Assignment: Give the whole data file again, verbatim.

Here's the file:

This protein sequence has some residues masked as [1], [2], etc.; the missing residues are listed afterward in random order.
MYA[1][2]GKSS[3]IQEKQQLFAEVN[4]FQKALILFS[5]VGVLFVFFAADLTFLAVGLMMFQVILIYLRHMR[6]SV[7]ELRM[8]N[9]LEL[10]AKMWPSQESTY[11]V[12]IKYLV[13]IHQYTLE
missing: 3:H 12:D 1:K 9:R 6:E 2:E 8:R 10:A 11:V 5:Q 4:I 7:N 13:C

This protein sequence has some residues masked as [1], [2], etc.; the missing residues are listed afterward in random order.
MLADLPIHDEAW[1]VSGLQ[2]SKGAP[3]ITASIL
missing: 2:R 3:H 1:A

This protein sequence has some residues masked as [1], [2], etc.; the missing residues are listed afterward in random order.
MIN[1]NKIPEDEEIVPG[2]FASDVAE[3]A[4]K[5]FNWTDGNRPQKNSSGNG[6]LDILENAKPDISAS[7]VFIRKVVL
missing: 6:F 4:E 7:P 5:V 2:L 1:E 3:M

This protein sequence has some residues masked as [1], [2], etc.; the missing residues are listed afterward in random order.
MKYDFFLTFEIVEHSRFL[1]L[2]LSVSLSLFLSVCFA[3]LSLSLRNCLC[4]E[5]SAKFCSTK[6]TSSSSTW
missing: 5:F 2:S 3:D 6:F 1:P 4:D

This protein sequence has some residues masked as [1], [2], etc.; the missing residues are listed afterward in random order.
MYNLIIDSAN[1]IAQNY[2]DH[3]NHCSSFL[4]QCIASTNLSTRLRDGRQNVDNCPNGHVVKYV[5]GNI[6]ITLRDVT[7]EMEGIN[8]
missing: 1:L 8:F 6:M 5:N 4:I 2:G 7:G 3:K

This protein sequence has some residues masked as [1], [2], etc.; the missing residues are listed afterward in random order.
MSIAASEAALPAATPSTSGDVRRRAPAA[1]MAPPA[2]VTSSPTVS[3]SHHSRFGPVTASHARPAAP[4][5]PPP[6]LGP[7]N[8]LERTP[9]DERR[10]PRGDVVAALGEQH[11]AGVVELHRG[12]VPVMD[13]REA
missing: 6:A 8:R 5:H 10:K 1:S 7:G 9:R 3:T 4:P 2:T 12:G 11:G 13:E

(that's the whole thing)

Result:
This protein sequence has some residues masked as [1], [2], etc.; the missing residues are listed afterward in random order.
MYA[1][2]GKSS[3]IQEKQQLFAEVN[4]FQKALILFS[5]VGVLFVFFAADLTFLAVGLMMFQVILIYLRHMR[6]SV[7]ELRM[8]N[9]LEL[10]AKMWPSQESTY[11]V[12]IKYLV[13]IHQYTLE
missing: 3:H 12:D 1:K 9:R 6:E 2:E 8:R 10:A 11:V 5:Q 4:I 7:N 13:C

This protein sequence has some residues masked as [1], [2], etc.; the missing residues are listed afterward in random order.
MLADLPIHDEAW[1]VSGLQ[2]SKGAP[3]ITASIL
missing: 2:R 3:H 1:A

This protein sequence has some residues masked as [1], [2], etc.; the missing residues are listed afterward in random order.
MIN[1]NKIPEDEEIVPG[2]FASDVAE[3]A[4]K[5]FNWTDGNRPQKNSSGNG[6]LDILENAKPDISAS[7]VFIRKVVL
missing: 6:F 4:E 7:P 5:V 2:L 1:E 3:M

This protein sequence has some residues masked as [1], [2], etc.; the missing residues are listed afterward in random order.
MKYDFFLTFEIVEHSRFL[1]L[2]LSVSLSLFLSVCFA[3]LSLSLRNCLC[4]E[5]SAKFCSTK[6]TSSSSTW
missing: 5:F 2:S 3:D 6:F 1:P 4:D

This protein sequence has some residues masked as [1], [2], etc.; the missing residues are listed afterward in random order.
MYNLIIDSAN[1]IAQNY[2]DH[3]NHCSSFL[4]QCIASTNLSTRLRDGRQNVDNCPNGHVVKYV[5]GNI[6]ITLRDVT[7]EMEGIN[8]
missing: 1:L 8:F 6:M 5:N 4:I 2:G 7:G 3:K

This protein sequence has some residues masked as [1], [2], etc.; the missing residues are listed afterward in random order.
MSIAASEAALPAATPSTSGDVRRRAPAA[1]MAPPA[2]VTSSPTVS[3]SHHSRFGPVTASHARPAAP[4][5]PPP[6]LGP[7]N[8]LERTP[9]DERR[10]PRGDVVAALGEQH[11]AGVVELHRG[12]VPVMD[13]REA
missing: 6:A 8:R 5:H 10:K 1:S 7:G 9:R 3:T 4:P 2:T 12:G 11:G 13:E